November – Read a graphic novel or comic book.35631919

Rat Queens, Volume 4: High Fantasies

Kurtis J. Wiebe

I adore Rat Queens.  The first volume was awesome – what’s not to love about a scrappy, snarky, boozy band of lady mercenaries?  The subsequent volumes were still fun, but the Queens deserved better.  I’d heard that the comic was going on an indefinite hiatus, so I was surprised to see Volume 4 pop up in the library catalog.  It was nice catching up the ladies, but overall it felt like a limp attempt at a not totally necessary reboot.  Hopefully the series can find its stride again and return to the glory of volume 1.

December – Read a book about belief.17568801

Zealot: The Life and Times of Jesus of Nazareth

Reza Aslan

I don’t practice any religion, and I haven’t spent much time studying the Bible, so I can’t react to this book from a spiritual or theological perspective.  But most of what I’ve learned about the Judeo-Christian tradition has been within the context of history as a whole, and from that perspective, this book is compelling.  Aslan takes the mythic figure of Jesus as presented by the Gospels and builds a more complete portrait of the man by describing him relative to the social and political realities of his time.  It’s fascinating to see him re-framed as a seditious revolutionary, whose words and actions were (and arguably still are, apparently) considered radical and dangerous to the general order of things.

Sophia’s PopSugar 2017 – COMPLETE!

Like this year’s Read Harder, the PopSugar challenge was a good one – lots of fun categories that led me to many new and amazing books.  However, I will admit to fudging my own rules for the last book of the challenge by reading Harry Potter and the Order of the Phoenix to fulfill the 800+ page task.  I prefer not to use re-reads for these challenges, but I’ve been working my way through Harry Potter again as a nod to the 20th(!) anniversary of the first book being published, so I decided to let it count.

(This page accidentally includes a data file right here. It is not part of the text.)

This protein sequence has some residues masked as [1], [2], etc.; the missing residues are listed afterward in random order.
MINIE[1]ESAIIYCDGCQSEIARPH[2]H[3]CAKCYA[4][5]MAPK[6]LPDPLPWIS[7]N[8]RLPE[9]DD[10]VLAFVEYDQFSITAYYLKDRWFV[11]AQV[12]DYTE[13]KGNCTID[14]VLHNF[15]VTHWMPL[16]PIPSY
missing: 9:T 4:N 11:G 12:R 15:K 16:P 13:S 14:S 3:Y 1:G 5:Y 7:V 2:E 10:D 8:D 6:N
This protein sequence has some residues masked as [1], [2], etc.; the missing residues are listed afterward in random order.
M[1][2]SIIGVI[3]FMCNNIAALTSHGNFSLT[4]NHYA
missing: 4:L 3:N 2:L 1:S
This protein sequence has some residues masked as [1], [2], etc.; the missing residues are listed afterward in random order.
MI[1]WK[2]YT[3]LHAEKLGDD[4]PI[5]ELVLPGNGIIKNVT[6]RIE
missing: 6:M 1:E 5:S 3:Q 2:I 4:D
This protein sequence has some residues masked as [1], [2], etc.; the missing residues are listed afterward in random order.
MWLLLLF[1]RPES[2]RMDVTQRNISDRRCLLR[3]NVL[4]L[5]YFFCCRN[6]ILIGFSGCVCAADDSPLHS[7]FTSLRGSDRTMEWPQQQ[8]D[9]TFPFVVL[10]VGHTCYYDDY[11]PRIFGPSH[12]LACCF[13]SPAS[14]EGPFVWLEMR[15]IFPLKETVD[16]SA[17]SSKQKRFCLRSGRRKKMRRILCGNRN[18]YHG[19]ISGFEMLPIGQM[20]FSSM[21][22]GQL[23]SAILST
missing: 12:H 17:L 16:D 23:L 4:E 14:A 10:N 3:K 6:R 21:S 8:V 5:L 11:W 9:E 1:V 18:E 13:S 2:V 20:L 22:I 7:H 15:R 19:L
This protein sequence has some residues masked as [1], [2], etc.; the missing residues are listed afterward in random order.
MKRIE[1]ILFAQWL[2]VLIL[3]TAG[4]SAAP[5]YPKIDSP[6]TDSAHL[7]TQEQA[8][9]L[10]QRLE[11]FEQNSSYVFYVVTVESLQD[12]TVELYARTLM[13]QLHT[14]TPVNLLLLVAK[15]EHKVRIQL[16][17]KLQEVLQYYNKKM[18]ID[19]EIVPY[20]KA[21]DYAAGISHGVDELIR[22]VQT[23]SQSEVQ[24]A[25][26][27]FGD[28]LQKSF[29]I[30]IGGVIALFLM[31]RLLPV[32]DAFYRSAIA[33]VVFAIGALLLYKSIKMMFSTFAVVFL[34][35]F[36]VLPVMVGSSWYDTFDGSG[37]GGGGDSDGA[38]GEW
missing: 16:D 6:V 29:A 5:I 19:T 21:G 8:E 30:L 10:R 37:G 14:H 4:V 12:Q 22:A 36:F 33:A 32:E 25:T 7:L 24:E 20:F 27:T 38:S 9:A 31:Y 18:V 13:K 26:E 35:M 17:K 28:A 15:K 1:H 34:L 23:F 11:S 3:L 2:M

Here are three awesome new-to-me books from the second half of the challenge:


Kill the Boy Band by Goldy Moldavsky – This is a fun story all on its own – crazed fangirls take increasingly drastic steps to get their hands on their beloved boy band – but listening to the audiobook brought it to life.  It’s narrated by Barrett Wilbert Weed with that slow, slightly marble-mouthed valley girl vocal fry, which just elevates the already dark, dry humor to another level.  The plot moves in unexpected ways, making it feel fresh and surprising.  This is one I plan on reading more than once.


Where’d You Go, Bernadette by Maria Semple – Another fun book that truly deserves to be described as quirky, but without the implication of being overly twee or saccharine.  There’s plenty of bite here.  It’s solid social satire, touching on mental health, PTA moms, and the unique sensibilities of the Pacific Northwest.  I’m a sucker for books that use ‘found documents’ to tell a story, and this one does just that to great effect.  The plot never sagged or waned, and I felt compelled to read just one more chapter, I swear! so I could get to the bottom of the mystery.


Salt to the Sea by Ruta Sepetys – Gorgeous, painful, and moving.  This book had me full-on crying by the end of it.  I had been listening to the audiobook during a long day of mindless data entry, and I was so engrossed I kept listening on my drive home.  And when I got home, I took off my coat and sat down to listen to the rest of it.  TEARS.  It’s beautifully written from multiple perspectives and captures a World War II event I’d never even heard of – the sinking of the Wilhelm Gustloff, a ship filled with refugees fleeing war-torn Europe.  It’s an amazing story.

Completed Tasks

1) Recommended by a librarian – Where’d You Go, Bernadette, Maria Semple
2) On your TBR list for way too long – The Hobbit, J.R.R. Tolkien
3) A book of letters – Griffin & Sabine: an Extraordinary Correspondence, Nick Bantock
4) Audiobook – Gemina, Amie Kaufman and Jay Kristoff
5) By a person of color – When Dimple Met Rishi, Sandhya Menon
6) One of the four seasons in the title – Summerlong, Dean Bakopoulos
7) Story within a story – Beauty and the Beast: Lost in a Book, Jennifer Donnelly
8) Multiple authors – The Blumhouse Book of Nightmares, ed. Jason Blum
9) Espionage thriller – The Spy Who Came in from the Cold, John Le Carre